Aug 23

Rocky played High Noon Saloon

I played High Noon Saloon at GenCon 2014.



“The last one standin’ wins, and there ain’t no prize for second.” This is what the demonstrator said to me and it’s the quote from the back of the box that made me sit down and try the fast, easy to learn, and sometimes downright hilarious board game High Noon Saloon. (Slugfest Games, 2011) I’ll tell you right now that by the end of that quick demo I bought the game and by the end of this review you’ll want to as well. This game has a lot going for it; the learning curve is very small, two to six players can be involved in a shootout with the number of players changing the strategy but not hurting the quick paced gameplay and the price is nothing to shake a “Hunk O’Wood” at.

HNS3This game is fast paced and even faster to be picked up and learned making it a great game for the whole family. When I sat down for my demonstration I had a look at one of the six Rules Summary Sheets (one for each player) and thought this game would be too complicated to be a fun game for the whole family and seemed to be only aimed at gamers. I was wrong. In less than 5 minutes all of the players were handling complex rules because that’s the good thing about all of the rules, they’re easy to learn and most importantly of all, they make sense. For instance, if you’re taking cover behind the piano you get a +2 bonus to your defense. This is logical, so when you find out that if someone else attacks you and they’re behind the piano with you, you don’t get your +2 bonus, this also makes sense. This logical rule set allows for all levels of gamers to pick up the game and have fun.

HNS2When you play the game with two, three, four, five or six players the rules don’t have to get any more complex if players don’t want to but if everyone’s up for it you can add some really fun team cards. Speaking of complex rules, you can play an easy version of the game or the advanced version of the game just by flipping over everyone’s character cards. On one side you have your character with no special ability, with names like Lisa Barstock and The Man With No Name. If everyone wants to play the advanced game, which we were ready to after just one game, you flip your character card over and you have a special ability unique to your character as well as being able to play with teams by adding the 18 team cards included with the game. These three factors; number of players, using advanced character cards and playing teams adds a lot of variety and fun to the game.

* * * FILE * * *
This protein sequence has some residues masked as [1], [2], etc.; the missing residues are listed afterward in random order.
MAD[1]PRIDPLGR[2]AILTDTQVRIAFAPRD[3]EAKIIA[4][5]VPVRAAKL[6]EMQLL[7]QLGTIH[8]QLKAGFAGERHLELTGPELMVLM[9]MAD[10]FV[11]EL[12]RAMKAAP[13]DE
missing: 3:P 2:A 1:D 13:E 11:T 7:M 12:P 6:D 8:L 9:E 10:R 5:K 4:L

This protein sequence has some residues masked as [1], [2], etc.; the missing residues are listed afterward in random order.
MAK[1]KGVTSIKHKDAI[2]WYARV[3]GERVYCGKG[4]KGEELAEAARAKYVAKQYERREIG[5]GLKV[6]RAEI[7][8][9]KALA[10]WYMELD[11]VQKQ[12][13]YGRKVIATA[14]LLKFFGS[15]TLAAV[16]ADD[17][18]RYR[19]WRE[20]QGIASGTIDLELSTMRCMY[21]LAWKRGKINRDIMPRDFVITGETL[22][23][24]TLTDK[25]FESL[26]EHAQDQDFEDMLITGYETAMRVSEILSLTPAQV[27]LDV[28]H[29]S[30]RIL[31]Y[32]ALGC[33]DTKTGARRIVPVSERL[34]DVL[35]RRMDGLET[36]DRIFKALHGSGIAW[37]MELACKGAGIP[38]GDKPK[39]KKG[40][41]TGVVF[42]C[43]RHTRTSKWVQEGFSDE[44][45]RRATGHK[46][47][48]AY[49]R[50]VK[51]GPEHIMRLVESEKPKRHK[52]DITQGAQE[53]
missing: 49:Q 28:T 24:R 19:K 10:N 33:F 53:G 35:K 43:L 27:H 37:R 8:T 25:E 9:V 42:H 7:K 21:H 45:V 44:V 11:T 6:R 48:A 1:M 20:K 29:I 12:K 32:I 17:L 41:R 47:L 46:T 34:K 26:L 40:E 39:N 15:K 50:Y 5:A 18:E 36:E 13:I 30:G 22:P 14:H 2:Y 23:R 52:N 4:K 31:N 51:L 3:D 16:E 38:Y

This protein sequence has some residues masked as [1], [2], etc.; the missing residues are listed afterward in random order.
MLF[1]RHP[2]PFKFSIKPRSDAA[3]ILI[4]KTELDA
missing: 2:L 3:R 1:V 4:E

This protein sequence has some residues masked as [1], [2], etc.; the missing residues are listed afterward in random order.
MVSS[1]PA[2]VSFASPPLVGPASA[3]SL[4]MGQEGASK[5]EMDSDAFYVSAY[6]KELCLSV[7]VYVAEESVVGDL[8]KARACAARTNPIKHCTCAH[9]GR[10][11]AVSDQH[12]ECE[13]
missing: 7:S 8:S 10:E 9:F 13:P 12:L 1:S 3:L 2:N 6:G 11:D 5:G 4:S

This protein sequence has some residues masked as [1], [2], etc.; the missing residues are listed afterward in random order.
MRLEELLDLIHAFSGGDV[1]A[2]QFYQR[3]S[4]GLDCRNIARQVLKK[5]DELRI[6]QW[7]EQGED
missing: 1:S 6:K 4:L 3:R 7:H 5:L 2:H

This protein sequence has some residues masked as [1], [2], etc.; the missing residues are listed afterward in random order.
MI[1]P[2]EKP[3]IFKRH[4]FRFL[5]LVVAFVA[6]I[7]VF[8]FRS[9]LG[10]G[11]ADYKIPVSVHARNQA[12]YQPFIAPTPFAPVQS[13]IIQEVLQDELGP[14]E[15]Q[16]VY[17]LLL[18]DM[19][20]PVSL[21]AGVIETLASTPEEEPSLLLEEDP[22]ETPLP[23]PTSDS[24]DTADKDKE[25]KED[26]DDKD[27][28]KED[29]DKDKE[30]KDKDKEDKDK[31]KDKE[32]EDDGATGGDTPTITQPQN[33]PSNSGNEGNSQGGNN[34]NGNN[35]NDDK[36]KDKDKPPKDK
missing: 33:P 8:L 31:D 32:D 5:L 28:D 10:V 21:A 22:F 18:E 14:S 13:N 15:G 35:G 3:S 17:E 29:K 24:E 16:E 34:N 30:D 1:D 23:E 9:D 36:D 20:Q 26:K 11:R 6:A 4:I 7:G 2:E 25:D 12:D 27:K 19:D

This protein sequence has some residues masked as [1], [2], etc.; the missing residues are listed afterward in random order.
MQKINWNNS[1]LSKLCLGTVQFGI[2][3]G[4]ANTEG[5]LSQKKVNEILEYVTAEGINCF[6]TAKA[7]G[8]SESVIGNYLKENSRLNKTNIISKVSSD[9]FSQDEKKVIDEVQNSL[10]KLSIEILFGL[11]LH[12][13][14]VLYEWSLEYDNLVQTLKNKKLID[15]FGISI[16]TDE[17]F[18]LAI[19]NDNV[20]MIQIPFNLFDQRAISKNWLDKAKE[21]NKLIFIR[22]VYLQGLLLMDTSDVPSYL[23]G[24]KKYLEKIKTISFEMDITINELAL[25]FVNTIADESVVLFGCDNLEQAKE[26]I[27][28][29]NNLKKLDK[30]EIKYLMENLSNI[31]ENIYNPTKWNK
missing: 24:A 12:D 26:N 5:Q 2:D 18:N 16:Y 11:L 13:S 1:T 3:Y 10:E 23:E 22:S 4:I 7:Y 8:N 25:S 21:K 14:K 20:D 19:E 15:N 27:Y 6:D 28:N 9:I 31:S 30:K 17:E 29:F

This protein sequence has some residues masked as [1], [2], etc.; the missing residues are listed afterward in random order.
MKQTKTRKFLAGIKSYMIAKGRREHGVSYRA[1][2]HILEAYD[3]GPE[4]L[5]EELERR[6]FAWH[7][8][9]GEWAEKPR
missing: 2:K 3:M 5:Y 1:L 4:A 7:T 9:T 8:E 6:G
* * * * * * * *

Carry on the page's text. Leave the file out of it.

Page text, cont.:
This game has a lot of fun components. There are over 100 cards and a lot of them have fun names like Hunk O’Wood, Chair (because who doesn’t want to hit someone with a chair) and Swingin’ On The Chandelier. The game also comes with 8 character cards, 8 character pawns, 6 player mats, 6 heart shaped “grit” markers, 14 bullet markers, map/board of the saloon, as well as the previously mentioned cards, rules summary cards and an easy to understand rulebook. All of this great fun crammed into one box only cost me $25. I’ve already played about 3 games over two hours so that’s $12.50/hour or $8.33/game. That doesn’t include the time spent playing the demo or all my future games and fun that I will definitely have.




So now that you want to buy it. Head on over to and pick yours up today for only $29.95 (mine was discounted at Gencon 2014) plus shipping (Slugfest Games, 2014) because, “The last one standin’ wins, and there ain’t no prize for second.”



Works Cited

Slugfest Games. (2011). High Noon Saloon. United States of America: Slugfest Games.

Slugfest Games. (2014). Slugfest Games- High Noon Saloon. Retrieved from Slugfest Games- High Noon Saloon:




    • Jon B. on December 26, 2016 at 10:12 am
    • Reply

    At the beginning of the game when it is time to place your character pog on the board, do you get to start any place on the board you wish or do you have to start in the no cover area? We were confused about that on our first play-through.

    • LaffinJoker on January 2, 2017 at 6:33 pm
    • Reply

    Sorry for the delay in getting back to you but to answer your question:
    Page 5 of the rule book covers it during the Setup Round, “During this turn, you may equip weapons…
    …, then you must place your pawn on an open spot on the board.”
    So you can in fact place your pawn on ANY open space, so you are not restricted to “No Cover” choices.
    Everybody takes a Setup Turn (this will get everyone on the board and weapons, etc equipped) in turn order and then you start the regular turns.

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